El Diario Editorial:
Thorny external panorama for Bolivia
Three successive blows of external origin have just been suffered by the Bolivian Plurinational State: 1) the decision of the Venice Commission that maintains that the presidential re-election of a ruler is not a human right, 2) the decision of the Human Rights Committee of the United Nations that ruled that there were human rights violations in the case of two opposition politicians and 3) the withdrawal in Unasur of six member countries at a time when that body is temporarily chaired by Bolivia.
The most acute case is the decision of the United Nations Human Rights Committee in favor of Rebeca Delgado, who was banned from running for mayor of Cochabamba by the Supreme Electoral Tribunal, although she was a leader of the ruling party, MAS and president of the Chamber of Deputies of the Legislative Assembly, but who withdrew from that political party because of political differences. The former legislator had filed a complaint against the Deputy Minister of the Internal Regime for alleged violence and political harassment, immediately after being linked to a separatist group. The opinion of the Human Rights Committee constitutes an international mandate that must be fulfilled by the State.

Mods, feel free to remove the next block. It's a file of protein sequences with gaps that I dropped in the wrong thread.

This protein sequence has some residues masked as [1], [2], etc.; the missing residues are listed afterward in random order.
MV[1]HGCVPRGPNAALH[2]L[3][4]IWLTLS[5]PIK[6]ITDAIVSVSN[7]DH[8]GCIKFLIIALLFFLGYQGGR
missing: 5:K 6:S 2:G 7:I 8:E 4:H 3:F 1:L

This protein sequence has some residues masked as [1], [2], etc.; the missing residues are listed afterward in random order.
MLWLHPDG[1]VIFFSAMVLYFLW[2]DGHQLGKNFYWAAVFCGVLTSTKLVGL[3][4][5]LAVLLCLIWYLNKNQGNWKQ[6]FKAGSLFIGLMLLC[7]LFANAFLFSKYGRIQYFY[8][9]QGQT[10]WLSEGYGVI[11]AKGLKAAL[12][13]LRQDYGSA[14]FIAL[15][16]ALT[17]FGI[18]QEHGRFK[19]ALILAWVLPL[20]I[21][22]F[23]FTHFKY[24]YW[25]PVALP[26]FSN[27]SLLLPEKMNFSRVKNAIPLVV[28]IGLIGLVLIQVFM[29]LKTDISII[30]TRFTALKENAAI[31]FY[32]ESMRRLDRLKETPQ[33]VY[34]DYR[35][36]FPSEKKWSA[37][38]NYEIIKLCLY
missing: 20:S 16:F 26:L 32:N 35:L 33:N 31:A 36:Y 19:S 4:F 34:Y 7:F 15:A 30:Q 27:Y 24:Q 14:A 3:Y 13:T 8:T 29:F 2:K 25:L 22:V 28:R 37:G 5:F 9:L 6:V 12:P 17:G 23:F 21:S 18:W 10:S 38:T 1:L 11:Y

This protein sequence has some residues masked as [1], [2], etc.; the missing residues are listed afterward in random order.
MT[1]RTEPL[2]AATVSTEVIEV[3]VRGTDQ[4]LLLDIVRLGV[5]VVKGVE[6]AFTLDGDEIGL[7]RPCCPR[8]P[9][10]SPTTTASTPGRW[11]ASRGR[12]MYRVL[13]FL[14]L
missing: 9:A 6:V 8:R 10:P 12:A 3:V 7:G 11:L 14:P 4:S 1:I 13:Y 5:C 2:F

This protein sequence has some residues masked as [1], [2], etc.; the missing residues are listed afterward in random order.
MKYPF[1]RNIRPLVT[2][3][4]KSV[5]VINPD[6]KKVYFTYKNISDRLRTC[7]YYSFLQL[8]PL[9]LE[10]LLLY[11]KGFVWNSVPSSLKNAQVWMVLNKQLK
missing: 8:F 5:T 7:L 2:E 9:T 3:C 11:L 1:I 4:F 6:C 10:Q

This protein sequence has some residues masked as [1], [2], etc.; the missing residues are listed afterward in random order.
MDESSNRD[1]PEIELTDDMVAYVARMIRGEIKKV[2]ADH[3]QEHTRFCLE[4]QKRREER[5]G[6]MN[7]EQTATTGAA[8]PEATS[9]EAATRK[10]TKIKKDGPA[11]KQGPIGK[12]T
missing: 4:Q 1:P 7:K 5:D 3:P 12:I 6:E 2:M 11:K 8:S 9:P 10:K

Another international verdict in relation to the Plurinational State was that of the European Commission for the Rigjht for Democracy, known as the Venice Commission, which in a report on presidential mandates indicated that re-election “is not a human right as such”. That opinion, requested by the OAS to said Commission, highlights that this situation is due to the context “of a recent bad practice in Latin America, of modification of the presidential terms through a decision of the constitutional courts, instead of the reform process.” And concludes that “the right to be elected is not an absolute right”, a fundamental aspect that affects an announced re-nomination of Evo Morales.
Another hot case added to that scenario that affects the interest of the ruling party, which consisted in that nothing less than six of the total Unasur members left the organization indefinitely, leaving it in an orphanage state and depriving the government of Bolivia’s economic and political advantages. Therefore, this new issue can be graphed with the saying “when it rains, it pours.”